Tonight Richmond lost one of its more colorful personalities. My aunt, Sue Sneed Bahen, died and Richmond’s bright lights are dimmer for her passing. As general manager of the Carpenter Center, now Centerstage, she did everything from appeasing unpleasant entertainers to fixing toilets. I know because I was often right there with her.
It started as a secretarial job and I was thrilled when my aunt, “Tinky”, gave me a tour of the trashed Lowe’s Theatre. The dazzling theater of my youth was a sad old dame, worn out and tawdry. Even the famous “night sky” lights had been painted black. The cloud machine worked but not much else did. The plan was to restore her to her earlier glory as the Virginia Center for the Performing Arts. A daunting endeavor but my aunt had always loved films and theater so it was a dream job for her. She loved Lowe’s Theater “from the first time she walked into the place.”This is a woman who went backstage to swoon over Frank Sinatra and the big band leaders as a teenager, the girl who painted her eyeglasses red to be movie-star glamorous. A childhood friend tonight called her “a bright star.” Oh, she was.
I worked at C&P Telephone Company then, in marketing. Tinky rode to work with me every day and we often ate lunch together so I could see the progress and hear about the woes of restoration.One afternoon, she called and said “You told me about a telephone system that would work well here. Come over and sell it.” The truth was that I hadn’t even been trained in Centrex systems and was supposed to be implementing systems, not selling them, but I went. I promised the world and made the sale. As Sue and I walked from the building, she confided that the manager, Ted Stevens, had been frustrated with communication vendors and was relieved to have “Sue’s niece taking care of everything.” I admitted that I had no idea if the system really did what I promised it did, I was crossing my fingers that it would. Don’t worry, she said. We’ll make it work. Well, it did. I wore out a pair of flats exploring from roof to basement but my role went beyond planning what equipment was needed.
Renovations were completed, the opening gala was scheduled, and Carol Channing was starring in the premier performance of Hello, Dolly. Hours before the show, Sue called me in a panic. Ms. Channing’s telephone in the dressing room didn’t work. I ran across Grace Street, stole a screwdriver from a stage hand, and repaired the telephone. A background as a telephone installer comes in handy sometimes.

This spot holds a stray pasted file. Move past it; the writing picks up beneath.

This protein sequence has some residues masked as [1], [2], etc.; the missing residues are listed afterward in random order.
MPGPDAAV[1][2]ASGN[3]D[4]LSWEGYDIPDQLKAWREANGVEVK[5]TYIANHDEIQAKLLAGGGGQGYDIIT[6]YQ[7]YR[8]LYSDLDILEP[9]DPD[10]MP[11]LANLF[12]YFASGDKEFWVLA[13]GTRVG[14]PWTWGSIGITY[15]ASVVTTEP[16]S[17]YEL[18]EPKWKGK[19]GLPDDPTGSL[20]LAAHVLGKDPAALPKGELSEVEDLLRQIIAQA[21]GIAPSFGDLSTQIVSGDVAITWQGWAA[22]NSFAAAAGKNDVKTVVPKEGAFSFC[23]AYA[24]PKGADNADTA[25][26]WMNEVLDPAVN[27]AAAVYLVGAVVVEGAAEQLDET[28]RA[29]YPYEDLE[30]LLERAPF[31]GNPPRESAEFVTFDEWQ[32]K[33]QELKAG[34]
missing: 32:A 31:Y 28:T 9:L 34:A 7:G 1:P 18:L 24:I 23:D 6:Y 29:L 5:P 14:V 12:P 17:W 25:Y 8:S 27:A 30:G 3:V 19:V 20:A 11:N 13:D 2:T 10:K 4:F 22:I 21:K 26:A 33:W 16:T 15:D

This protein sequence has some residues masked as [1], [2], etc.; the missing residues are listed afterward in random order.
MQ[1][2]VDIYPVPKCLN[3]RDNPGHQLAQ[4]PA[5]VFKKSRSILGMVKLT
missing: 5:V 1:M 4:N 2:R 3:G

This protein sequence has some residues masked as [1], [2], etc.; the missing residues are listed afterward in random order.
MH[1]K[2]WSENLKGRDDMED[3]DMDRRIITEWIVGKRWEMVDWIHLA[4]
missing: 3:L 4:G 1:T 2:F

I think the Carol Channing episode was the last time Sue Bahen panicked about anything. She is credited with turning the center’s finances around. Before she was promoted to general manager, the Carpenter Center was going broke. My old ’58 pick-up truck was the “official Carpenter Center vehicle” because there was no money for anything. She finagled and coerced, charmed and threatened, anything to produce income. Her comment about booking everything except a wedding and a funeral was pretty accurate. I can’t help but wish we could hold her memorial service where she spent thousands of hours, once calculated as 900 hours of overtime. That’s an extra five months’ work per year. The only problem with sending Sue off to glory from Centerstage (besides the obvious ones: money & availability) is that she couldn’t ride in the floor of the car to get there (as she did when Robert Goulet wouldn’t allow “staff” to ride in his limo at 1 AM, she needed a ride… so she hid) and she couldn’t lock up afterwards, her last job every night. But she would love the idea of going out in such grand style.
Richmond owes a round of applause to the woman who retired in 1995 from the role of general manager but who shared the soul of the Carpenter Center until her death. More than family and friends who will mourn her passing. I think I saw tears sliding down the marquee tonight as Lowe’s/Virginia Center for the Performing Arts/Carpenter Center/Centerstage lost its best friend, Sue Sneed Bahen.

Sue Bahen, General Manager, General Everything,General period.

Sue Bahen, General Manager, General Everything.

Picture courtesy of Richmond Times Dispatch


Bob Foreman, who worked with Sue and was a close friend, sent this link to some pictures. Just a glimpse of some of the faces of this wild and crazy woman we all loved.

The Richmond Times Dispatch did an article about Sue today. The link is: